• The last thing to pick up on is the international elements of the programme, by name and by nature. The students travel regularly, picking up credits and experience from a wide range of destinations, organisations and projects.

Breda really is a lovely place. If I was better organised perhaps I would have spent more time out there, but I’ll be back one way or another.

The trip to Breda left just enough time for Edinburgh Napier’s graduation ceremony. There are some reflections here to ponder, but suffice it to say that the university does a good graduation. From the glorious Usher Hall to the relaxed and well supplied reception back at Craiglockhart it’s a good day out. I recommend it.

Then on Sunday I learnt a new piece of software which helped my draw some pretty social network analysis graphs. But more of that in the next #10wos.

Colours: Breda: orange; graduation: black, red, white, greenish; social network analysis: lots!

#10wos 01: Ties, reflections and projections (23-29 June 2014)

Brass monkey10 weeks of summer is a new project to get more stuff onto this blog: it’s all very well calling it ‘Intermittent notes’ but there really should be some notes to go with the intermittency. It will also help me track the passing of time, as we make our way towards the inevitable heat death of the universe. So #10wos is a prompt, a tool, a thread and who knows what else by the time we reach the end of August?

I’ve titled this post ‘ties, reflections and projections’ because in the space of a week I was prompted to think about the past, present and future from a mix of perspectives. Four events that as the week passed looked furthest back and peered furthest forward.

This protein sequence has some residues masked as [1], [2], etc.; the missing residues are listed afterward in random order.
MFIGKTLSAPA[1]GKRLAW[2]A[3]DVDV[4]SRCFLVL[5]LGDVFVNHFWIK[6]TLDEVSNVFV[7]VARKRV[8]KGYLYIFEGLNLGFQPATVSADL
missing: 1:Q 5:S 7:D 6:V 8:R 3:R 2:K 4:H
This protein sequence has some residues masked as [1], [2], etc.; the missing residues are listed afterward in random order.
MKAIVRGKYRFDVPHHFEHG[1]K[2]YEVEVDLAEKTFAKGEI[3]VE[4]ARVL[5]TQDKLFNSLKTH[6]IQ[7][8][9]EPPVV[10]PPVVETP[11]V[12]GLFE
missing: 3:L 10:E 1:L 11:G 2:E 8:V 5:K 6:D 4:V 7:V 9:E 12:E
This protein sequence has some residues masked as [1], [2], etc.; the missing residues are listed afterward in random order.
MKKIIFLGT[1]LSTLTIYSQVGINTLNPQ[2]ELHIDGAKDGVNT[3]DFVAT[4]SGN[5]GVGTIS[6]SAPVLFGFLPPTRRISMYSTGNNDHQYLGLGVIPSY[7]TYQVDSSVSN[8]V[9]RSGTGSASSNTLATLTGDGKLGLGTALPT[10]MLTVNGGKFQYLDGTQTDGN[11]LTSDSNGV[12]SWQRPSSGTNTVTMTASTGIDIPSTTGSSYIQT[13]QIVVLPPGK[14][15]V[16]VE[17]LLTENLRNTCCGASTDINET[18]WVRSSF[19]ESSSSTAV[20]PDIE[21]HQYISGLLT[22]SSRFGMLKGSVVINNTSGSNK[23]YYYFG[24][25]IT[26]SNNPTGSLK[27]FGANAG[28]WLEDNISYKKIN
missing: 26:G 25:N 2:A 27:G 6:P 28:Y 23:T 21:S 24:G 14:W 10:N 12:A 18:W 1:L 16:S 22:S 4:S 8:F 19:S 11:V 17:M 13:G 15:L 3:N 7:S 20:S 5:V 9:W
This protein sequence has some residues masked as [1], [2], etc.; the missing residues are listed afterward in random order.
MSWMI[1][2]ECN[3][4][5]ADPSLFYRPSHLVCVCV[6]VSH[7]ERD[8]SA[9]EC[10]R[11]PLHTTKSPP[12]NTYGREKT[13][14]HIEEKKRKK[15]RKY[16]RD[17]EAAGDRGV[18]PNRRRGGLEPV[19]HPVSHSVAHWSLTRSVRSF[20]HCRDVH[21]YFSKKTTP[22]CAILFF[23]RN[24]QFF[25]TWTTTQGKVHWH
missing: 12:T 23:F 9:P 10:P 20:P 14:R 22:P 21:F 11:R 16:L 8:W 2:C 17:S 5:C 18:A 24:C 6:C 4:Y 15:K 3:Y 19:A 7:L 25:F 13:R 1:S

Part one: I work at Craiglockhart War Hospital. It’s not known by that name any more, these days it’s the Craiglockhart campus of Edinburgh Napier University. It’s quite possible that the building wasn’t known as ‘Craiglockhart War Hospital’ during the years in question, but that’s what Wikipedia has decided to go with. Over three years, from 1916 to 1919, the Craiglockhart Hydropathic was a place of refuge and treatment for soldiers in the Great War suffering from ‘shell shock’; patients who these days would possibly be diagnosed with post traumatic stress disorder and similar conditions. What has kept Craiglockhart’s war history alive and relevant is its connection to Siegfried Sassoon, Wilfred Owen other ‘war poets’ and their publication ‘The Hydra‘. On Monday of this week I helped plan a project the university is running with the Edinburgh International Book Festival: we will be running a blog through the summer to cover some of their World War I centenary related activities, with student and staff contributions. The campus and its archives offer something unique to the festival and its visitors, which we are very happy to share with their world – there’s a small museum on campus, always open to the public. Later in the summer I’ll report back on the process of compiling the blog, as well as thinking about the events that have been put together by the Book Festival. These include ‘The Poetry of War‘, which has been produced with contributions and sponsorship from Edinburgh Napier, on Sunday 24 August.